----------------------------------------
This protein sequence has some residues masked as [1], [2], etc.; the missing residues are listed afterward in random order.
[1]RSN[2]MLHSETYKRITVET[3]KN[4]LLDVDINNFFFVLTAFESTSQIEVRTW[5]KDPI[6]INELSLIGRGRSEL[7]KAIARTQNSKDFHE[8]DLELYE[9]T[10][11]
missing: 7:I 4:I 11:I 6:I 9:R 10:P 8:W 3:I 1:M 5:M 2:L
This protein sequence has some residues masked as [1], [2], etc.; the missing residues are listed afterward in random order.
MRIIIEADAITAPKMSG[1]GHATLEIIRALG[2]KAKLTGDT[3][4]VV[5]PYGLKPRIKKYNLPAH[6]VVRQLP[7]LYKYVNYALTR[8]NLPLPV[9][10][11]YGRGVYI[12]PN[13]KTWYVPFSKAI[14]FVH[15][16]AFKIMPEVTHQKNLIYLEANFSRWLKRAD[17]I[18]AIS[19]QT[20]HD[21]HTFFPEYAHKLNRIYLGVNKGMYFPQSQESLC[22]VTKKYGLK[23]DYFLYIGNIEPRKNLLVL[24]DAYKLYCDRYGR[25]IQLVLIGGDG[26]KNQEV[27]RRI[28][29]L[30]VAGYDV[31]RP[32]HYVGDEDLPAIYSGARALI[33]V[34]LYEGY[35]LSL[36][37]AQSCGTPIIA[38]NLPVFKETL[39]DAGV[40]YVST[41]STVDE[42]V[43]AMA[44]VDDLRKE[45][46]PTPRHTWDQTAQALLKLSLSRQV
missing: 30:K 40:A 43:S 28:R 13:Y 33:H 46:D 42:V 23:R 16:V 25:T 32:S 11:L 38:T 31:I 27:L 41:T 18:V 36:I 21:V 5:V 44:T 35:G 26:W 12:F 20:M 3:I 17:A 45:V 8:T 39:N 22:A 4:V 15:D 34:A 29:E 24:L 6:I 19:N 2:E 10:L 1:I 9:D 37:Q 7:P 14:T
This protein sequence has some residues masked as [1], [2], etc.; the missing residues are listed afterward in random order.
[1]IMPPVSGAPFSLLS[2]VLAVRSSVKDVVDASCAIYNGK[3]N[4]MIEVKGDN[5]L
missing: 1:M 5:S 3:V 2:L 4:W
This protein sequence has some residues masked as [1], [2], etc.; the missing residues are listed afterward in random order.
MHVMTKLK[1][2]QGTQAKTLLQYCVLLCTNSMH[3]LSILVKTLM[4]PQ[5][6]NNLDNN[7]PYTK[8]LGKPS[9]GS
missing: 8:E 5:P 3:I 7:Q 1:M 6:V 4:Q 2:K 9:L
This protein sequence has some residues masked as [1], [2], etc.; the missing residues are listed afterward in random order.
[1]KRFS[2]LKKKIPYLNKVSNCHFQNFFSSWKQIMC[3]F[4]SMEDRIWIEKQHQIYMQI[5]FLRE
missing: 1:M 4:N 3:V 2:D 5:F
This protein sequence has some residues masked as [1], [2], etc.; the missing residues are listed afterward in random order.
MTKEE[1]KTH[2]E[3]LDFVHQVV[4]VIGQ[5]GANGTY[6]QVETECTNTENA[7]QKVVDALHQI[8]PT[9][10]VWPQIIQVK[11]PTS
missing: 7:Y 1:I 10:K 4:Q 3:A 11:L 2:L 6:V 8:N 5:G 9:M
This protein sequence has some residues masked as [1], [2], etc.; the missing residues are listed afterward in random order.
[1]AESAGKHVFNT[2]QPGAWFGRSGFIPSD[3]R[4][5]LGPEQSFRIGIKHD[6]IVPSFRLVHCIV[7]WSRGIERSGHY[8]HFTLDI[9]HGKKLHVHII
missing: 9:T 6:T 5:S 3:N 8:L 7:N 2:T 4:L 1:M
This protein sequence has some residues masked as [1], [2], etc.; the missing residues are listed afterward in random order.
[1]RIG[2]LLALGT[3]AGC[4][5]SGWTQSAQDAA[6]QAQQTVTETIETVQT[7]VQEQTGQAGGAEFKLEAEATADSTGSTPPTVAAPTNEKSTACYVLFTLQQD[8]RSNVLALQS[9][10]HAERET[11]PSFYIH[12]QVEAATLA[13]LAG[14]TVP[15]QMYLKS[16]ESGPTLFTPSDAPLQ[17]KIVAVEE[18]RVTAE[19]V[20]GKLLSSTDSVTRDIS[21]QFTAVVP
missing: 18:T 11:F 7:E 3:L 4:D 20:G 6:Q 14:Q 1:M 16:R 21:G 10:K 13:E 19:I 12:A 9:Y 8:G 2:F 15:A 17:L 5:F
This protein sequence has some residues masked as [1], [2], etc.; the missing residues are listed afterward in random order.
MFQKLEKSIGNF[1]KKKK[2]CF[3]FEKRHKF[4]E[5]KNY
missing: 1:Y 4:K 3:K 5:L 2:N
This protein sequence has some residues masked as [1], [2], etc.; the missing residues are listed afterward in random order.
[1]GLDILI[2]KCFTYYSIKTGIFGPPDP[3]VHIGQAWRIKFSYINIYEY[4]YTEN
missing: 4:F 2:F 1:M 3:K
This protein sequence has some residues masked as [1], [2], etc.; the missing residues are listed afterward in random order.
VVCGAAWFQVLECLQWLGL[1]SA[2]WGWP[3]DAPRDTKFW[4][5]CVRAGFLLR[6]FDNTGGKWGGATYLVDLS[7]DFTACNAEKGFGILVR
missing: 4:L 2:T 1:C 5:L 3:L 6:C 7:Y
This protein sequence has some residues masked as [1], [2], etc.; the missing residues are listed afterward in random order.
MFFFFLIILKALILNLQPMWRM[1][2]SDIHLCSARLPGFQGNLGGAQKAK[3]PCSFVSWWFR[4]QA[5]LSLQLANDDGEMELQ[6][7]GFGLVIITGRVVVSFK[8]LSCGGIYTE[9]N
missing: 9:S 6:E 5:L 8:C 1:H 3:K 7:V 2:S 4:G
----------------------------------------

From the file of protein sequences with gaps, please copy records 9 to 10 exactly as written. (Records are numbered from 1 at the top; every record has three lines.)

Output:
This protein sequence has some residues masked as [1], [2], etc.; the missing residues are listed afterward in random order.
MFQKLEKSIGNF[1]KKKK[2]CF[3]FEKRHKF[4]E[5]KNY
missing: 1:Y 4:K 3:K 5:L 2:N
This protein sequence has some residues masked as [1], [2], etc.; the missing residues are listed afterward in random order.
[1]GLDILI[2]KCFTYYSIKTGIFGPPDP[3]VHIGQAWRIKFSYINIYEY[4]YTEN
missing: 4:F 2:F 1:M 3:K